The system was designed jointly by Newcastle Building Society's internal IT department and experts from BT, replacing the society's existing private branch exchange telephone system. The aim was to intelligently route calls to qualified staff working in branches.
"Branches are not as busy as they used to be and we wanted to maximise that available resource, while improving the existing call centre service," explains Greaves.
The results of the £1m project were impressive: using the new technology allowed 90% of calls to be answered immediately, and 95% of queries were dealt with on the first call.
However, these results were not achieved without challenges. "We had some problems with the interactive voice recognition for a time, and getting the quality of service right was a problem. We were a bit twitchy for quite some time," says Greaves. "We had invested in all this new technology to improve the service only to find we could not rely on it because at first callers kept getting disconnected."
For any early adopter of new technology, there is the chance that the implementation could fail, so the IT team at Newcastle Building Society researches any new technology carefully before investing. This includes insisting on supplier demonstrations and staged roll-outs so nothing irreversible is put in place that could affect the business. The company also ensures that any new technology fits in with its priorities. "We cannot afford to invest just because something is fast or looks flash," says Greaves.
"If you get it badly wrong the costs can be horrendous so we try never to be in a position where we are the ones proving that the technology works. If you know the technology works, you can focus on the change management, which is really the most difficult aspect of any new IT roll-out."
However, planning does not always make life easier when you are forced to explain the teething problems to the board.
"You are the person who has sold this stuff internally and when you have problems, the boss is very quick to ask exactly how much money you have spent," says Greaves.
"There is definitely a point where the beads of sweat are forming and you have to believe that the pain will make the pleasure all the sweeter."
Company Becker Acroma
Technology adopted IFS enterprise resource planning software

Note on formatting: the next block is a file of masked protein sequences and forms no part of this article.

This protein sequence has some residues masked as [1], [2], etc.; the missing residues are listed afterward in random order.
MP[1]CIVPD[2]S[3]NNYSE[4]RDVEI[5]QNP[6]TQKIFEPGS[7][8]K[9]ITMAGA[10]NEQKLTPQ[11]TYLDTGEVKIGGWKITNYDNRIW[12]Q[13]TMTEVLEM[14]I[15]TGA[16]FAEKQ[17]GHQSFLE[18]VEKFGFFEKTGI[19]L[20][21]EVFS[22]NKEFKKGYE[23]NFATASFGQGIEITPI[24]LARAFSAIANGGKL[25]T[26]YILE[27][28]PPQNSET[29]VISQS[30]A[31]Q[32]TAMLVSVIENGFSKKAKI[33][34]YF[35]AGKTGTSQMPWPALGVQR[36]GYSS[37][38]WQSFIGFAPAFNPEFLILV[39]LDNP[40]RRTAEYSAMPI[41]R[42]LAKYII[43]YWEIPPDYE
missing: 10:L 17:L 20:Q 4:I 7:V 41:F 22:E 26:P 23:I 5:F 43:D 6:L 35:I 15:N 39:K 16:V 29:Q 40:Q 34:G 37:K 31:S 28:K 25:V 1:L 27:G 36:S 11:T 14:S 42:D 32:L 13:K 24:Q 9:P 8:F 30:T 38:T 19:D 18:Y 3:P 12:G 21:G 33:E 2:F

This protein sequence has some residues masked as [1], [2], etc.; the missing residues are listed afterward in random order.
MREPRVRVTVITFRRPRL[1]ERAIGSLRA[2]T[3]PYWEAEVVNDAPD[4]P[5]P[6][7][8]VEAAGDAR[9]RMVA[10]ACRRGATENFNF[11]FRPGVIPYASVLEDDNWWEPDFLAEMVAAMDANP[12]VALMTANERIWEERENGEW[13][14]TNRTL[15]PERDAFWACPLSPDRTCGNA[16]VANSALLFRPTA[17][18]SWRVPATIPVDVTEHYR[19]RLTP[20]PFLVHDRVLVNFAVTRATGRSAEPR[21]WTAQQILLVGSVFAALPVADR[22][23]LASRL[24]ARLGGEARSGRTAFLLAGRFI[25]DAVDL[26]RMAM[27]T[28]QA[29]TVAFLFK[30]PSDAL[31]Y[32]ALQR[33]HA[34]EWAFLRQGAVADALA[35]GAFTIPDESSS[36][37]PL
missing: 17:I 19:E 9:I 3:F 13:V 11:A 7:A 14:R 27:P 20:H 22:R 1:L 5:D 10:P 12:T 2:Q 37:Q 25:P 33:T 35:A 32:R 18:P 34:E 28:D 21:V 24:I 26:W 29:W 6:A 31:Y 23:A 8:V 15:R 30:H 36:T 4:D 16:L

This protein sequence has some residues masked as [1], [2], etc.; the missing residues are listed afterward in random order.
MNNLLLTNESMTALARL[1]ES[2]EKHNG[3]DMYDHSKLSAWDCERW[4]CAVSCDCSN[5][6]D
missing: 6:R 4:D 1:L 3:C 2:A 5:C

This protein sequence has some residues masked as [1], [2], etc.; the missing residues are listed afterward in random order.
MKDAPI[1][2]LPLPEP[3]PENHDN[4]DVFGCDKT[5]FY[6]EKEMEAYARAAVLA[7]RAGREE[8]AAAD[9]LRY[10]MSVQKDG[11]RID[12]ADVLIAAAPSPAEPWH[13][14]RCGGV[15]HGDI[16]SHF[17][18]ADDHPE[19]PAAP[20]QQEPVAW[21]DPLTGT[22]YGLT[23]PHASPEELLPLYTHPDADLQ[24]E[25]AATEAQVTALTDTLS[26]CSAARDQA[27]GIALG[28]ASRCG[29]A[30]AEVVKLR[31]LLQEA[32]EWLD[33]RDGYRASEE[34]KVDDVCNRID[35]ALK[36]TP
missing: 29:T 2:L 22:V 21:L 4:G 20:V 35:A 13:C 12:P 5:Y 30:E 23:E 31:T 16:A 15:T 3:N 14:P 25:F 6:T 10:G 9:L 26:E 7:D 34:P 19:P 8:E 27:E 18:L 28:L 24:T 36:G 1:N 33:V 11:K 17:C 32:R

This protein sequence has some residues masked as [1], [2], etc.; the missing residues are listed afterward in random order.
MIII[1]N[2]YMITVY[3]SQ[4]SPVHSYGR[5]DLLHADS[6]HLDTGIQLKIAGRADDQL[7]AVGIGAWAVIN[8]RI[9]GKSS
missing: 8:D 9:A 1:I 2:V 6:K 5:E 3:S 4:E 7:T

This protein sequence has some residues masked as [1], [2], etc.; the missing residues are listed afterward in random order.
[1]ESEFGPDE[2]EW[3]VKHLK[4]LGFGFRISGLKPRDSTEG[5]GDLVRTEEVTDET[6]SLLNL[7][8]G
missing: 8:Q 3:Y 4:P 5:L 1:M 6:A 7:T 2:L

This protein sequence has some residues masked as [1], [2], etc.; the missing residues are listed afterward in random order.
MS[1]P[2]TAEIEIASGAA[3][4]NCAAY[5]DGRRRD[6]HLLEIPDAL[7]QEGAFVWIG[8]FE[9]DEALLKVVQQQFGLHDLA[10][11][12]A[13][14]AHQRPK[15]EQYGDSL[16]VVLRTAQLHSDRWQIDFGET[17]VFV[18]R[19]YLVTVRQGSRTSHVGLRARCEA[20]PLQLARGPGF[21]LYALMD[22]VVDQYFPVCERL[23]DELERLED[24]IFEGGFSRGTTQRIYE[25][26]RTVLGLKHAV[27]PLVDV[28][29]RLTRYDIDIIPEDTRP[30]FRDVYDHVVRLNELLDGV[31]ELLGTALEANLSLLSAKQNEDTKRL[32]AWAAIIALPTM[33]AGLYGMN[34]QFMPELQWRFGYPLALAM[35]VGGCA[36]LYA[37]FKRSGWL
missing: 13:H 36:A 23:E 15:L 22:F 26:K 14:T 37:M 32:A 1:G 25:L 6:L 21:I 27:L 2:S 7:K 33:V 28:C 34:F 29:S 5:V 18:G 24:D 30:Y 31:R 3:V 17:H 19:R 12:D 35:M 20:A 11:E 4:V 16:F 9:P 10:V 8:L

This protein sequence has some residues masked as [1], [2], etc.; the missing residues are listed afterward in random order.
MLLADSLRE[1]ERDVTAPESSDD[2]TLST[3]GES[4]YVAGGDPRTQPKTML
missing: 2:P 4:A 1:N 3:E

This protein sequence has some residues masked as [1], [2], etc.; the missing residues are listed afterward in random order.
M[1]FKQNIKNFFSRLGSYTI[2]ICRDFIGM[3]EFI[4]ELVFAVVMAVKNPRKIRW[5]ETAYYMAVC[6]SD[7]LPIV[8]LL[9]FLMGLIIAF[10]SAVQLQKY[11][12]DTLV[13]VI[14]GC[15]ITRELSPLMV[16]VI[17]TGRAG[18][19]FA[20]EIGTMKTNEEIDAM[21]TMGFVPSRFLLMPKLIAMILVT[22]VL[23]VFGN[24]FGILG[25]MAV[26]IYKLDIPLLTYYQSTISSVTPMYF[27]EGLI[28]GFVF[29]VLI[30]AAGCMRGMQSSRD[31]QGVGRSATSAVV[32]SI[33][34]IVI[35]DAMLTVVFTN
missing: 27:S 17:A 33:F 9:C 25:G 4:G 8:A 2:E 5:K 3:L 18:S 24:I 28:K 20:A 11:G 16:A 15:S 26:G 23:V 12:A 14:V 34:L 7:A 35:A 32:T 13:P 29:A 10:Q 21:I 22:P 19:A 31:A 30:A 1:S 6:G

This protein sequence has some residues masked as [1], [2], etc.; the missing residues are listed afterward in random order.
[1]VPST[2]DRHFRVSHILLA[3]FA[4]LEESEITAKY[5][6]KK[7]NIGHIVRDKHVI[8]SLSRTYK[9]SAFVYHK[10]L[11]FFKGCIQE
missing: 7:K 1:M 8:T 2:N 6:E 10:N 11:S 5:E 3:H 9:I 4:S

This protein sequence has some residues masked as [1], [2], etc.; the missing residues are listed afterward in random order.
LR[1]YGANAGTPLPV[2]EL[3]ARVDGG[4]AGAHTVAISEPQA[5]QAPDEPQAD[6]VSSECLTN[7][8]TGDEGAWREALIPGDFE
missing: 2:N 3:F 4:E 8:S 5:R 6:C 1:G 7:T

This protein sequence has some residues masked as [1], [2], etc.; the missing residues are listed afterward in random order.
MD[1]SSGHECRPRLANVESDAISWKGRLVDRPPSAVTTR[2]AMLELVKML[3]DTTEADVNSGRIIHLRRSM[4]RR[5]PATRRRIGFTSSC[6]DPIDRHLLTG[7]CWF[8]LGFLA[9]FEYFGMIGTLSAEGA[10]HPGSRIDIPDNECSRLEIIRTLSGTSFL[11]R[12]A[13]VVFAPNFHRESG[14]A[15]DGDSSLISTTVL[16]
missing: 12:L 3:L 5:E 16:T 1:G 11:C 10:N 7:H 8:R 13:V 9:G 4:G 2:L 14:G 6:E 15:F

Lesson Begin training well before deploying new systems
Manufacturers are not known for being cutting-edge, but in 1997 wood finishing specialist Becker Acroma was the first UK firm to roll out an enterprise resource planning application from the Swedish company IFS.
Until then, Becker Acroma had been using a series of bespoke character-based applications to run everything from finance to logistics, explains IT systems manager Paul Marlow. "On the one hand it was great because our developers were on staff and could make changes to the system as needed," he says. "But maintenance was horribly expensive and each site within the company used its own, completely different systems."
In 1996 the company moved to Windows terminals and began looking for a global IT system that could be rolled out across European, Asian and US sites. It chose an ERP suite from IFS because it offered all the modules required, and was the most competitively priced option at that time.
However, persuading 1,000 employees to ditch their green-screen terminals in favour of Windows PCs and complicated new software was not easy, says Marlow. Staff were used to having a software team on site who could modify applications on demand. "Quite a few people thought if it did not work after a couple of weeks, we would go back to the old system but that was never an option," says Marlow. "But we did get people digging their heels in and giving it a try anyway."
The change also put a lot of technical pressure on the IT department. It had to adopt new supporting systems and databases. "None of us had any experience with SQL or the terminology used in the new ERP apps, and it did not help that the product manuals were translated into English from Swedish. We ended up with what seemed like a completely new language we called Swinglish," Marlow says.
Since then IFS has responded to its own international expansion with a focus on comprehensively meeting its customers' training and communications needs across the world. "We now offer IFS Applications 2004 in 23 languages and provide a comprehensive web-based training system called IFS eLearning, and IFS business modeller as part of the implementation," says Alastair Sorbie, managing director EMEA at IFS.
In the weeks before the ERP system went live, Marlow and his team had to convert the existing Cobol and Powerhouse files into the new SQL database which would be used by the new ERP application. In many cases, transferring files was a matter of trial and error, Marlow admits. "Sometimes you would press a button, see what happened, and then be able to make sense of the manual," he says.
The most valuable lesson Marlow learned from the experience was the importance of preparation when using new technology. "If we were doing something like that now, we would start training and education a lot earlier," he says. "As it was, we ended up doing the technical work while we were trying to train people, and in a busy trading period. The first days were not good for any of us as a result."
This was first published in May 2005